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Unicentric castleman disease located in the left popliteal fossa: a case report
BMC Musculoskeletal Disorders volume 23, Article number: 278 (2022)
Castleman disease (CD) is a lymphoproliferative disease of unknown etiology, it can affect any lymph nodes of the body but rarely affects the popliteal fossa.
We present a 67-year-old woman with touching solitary painless mass in the left popliteal fossa for one week. Imaging showed multiple soft-tissue masses of different sizes in the left popliteal muscle space, the T1 weighted image showed hypointense to isointense, the fat-suppressed T2 weighted images showed subtle hypersignal intermingled with linear of hypointense,and displayed homogeneous contrast enhancement after administration of gadolinium. Complete surgical resection was performed. Pathologically demonstrated plasma cell type CD.
We described a rare case plasma cell type of UCD located in the popliteal fossa which might help to enrich the clinical spectrum of this rare site and unique subtype of UCD. This case illustrates that CD should be considered in the differential diagnosis of every hypervascularity soft tissue tumor in any anatomic location, especially when they occur in the region of lymph node distribution.
Castleman disease (CD), also known as giant lymph node hyperplasia, was first described by Benjamin Castleman in 1954. It is a lymphoproliferative disease of unknown etiology, which can occur in in any area where lymphoid tissue is normally found, but rarely affects the popliteal fossa. Pathologically, CD is divided into hyaline-vascular, plasma cell variants or mixed type, hyaline-vascular is more common. We report an unusual case of a 67-year-old female with a plasma cell type of an unicentric CD in the left popliteal fossa.
A 67-year-old female patient was admitted to the hospital for one week after touching solitary painless mass in the left popliteal fossa. Her past medical history had been uneventful, and her family history exhibited no malignancies.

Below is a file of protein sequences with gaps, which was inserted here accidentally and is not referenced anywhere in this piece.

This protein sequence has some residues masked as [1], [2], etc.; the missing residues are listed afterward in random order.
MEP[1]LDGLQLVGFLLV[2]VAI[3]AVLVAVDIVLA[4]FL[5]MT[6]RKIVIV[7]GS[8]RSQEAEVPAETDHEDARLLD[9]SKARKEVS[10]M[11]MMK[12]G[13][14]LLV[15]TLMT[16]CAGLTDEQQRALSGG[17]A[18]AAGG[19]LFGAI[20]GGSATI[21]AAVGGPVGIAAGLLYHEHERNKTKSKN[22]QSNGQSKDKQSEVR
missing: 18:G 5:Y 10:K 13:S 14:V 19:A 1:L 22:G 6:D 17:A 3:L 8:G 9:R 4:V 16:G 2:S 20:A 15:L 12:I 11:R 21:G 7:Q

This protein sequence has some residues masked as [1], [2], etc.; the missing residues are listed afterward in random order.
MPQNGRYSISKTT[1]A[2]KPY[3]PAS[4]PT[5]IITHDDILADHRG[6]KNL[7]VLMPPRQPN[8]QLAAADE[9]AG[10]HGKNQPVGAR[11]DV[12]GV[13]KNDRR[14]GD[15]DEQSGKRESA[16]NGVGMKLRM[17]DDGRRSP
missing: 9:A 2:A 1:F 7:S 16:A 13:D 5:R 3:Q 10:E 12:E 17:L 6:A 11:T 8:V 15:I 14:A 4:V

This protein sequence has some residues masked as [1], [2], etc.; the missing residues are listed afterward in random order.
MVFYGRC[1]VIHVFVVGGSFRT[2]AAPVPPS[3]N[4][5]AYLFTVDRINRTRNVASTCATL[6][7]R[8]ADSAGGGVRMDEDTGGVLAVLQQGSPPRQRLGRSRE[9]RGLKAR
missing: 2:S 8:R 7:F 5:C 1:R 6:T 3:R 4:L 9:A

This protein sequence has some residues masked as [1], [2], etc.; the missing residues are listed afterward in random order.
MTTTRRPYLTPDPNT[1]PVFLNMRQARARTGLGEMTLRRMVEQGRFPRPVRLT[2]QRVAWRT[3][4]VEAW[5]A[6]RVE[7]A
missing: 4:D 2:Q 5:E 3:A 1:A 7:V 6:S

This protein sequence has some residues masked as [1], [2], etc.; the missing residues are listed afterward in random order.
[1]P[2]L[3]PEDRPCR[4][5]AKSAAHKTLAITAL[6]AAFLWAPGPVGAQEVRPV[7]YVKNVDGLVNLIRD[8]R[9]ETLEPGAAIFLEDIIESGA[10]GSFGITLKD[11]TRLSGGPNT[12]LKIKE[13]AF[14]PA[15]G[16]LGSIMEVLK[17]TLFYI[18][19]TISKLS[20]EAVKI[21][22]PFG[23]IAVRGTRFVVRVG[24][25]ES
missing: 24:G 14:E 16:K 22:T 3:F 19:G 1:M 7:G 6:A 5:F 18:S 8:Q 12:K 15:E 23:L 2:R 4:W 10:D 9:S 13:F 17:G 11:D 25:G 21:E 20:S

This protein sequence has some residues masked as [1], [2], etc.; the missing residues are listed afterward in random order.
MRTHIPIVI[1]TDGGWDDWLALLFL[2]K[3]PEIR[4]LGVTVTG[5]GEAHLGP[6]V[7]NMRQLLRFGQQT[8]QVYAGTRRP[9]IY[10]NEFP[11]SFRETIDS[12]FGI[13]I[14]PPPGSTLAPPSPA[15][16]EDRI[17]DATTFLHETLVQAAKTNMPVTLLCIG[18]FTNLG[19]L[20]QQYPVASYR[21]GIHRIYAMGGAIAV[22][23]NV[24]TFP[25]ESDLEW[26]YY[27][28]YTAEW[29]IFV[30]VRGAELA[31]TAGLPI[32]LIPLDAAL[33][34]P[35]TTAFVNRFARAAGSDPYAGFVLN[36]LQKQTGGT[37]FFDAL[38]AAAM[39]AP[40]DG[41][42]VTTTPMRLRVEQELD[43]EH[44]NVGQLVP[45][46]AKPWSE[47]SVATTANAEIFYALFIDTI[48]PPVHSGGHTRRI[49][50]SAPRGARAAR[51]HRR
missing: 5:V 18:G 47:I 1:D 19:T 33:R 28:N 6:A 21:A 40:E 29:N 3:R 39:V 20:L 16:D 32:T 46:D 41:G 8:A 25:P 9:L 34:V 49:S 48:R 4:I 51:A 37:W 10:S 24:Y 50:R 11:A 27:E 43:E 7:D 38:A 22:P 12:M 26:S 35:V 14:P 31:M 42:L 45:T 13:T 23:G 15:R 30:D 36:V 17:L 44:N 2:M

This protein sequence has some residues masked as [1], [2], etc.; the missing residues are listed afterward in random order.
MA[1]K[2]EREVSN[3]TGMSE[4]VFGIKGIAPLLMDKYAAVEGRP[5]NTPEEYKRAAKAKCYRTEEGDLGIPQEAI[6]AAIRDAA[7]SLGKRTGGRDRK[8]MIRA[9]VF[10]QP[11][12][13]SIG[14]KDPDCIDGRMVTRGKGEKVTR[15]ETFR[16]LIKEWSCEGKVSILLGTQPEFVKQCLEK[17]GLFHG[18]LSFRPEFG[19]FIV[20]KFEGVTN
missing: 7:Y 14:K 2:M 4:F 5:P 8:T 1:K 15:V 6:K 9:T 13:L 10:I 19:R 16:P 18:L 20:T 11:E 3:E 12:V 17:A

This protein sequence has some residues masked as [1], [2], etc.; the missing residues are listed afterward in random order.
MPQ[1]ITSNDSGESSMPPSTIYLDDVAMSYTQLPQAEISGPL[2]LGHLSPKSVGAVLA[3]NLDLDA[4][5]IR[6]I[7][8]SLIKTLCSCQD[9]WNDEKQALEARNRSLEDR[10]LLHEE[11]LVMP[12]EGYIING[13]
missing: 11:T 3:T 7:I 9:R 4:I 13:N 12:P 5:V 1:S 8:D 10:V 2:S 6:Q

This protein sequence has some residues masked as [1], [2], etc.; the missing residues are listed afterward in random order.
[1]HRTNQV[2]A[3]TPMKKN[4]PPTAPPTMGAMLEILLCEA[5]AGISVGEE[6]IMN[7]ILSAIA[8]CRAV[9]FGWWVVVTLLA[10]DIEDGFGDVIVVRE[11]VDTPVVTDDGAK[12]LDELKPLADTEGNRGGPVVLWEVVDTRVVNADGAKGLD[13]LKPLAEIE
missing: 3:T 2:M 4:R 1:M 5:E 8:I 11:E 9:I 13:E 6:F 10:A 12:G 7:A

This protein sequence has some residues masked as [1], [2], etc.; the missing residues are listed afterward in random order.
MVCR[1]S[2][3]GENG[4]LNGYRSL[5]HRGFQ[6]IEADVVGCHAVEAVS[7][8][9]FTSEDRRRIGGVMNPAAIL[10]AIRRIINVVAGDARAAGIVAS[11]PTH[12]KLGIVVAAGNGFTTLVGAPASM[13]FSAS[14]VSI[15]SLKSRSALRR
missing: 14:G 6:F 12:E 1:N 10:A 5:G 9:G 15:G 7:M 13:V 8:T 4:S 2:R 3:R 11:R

Physical examination: A round soft tissue nodule was touched behind the left knee joint, approximately 3.0 cm in size, with mild tenderness and mobility. Physical examinations of the chest and abdomen were unremarkable.
Laboratory examination: uric acid 488.0 μmol/L (normal reference value 255 ~ 357 μmol/L), other laboratory examinations showed no abnormalities.
Imaging examination: Ultrasound showed a solid hypoechoic mass of 3.2 cm × 2.4 cm in the left popliteal fossa, with blood flow visible, it was hard to determine whether the lesions are benign or malignant. An unenhanced MRI scan showed multiple soft-tissue masses of different sizes in the left popliteal muscle space. The T1 weighted image showed hypointense to isointense, the fat-suppressed T2 weighted images showed subtle hypersignal intermingled with linear of hypointense, and the larger lesion was an oval shape, lesion size was 3.2 cm × 1.9 cm × 2.1 cm, smooth edges, and displayed homogeneous contrast enhancement after administration of gadolinium; two small lesions with similar signal and enhancement degree can be seen in the muscle space above the lesion (Fig. 1, 2, 3 and 4).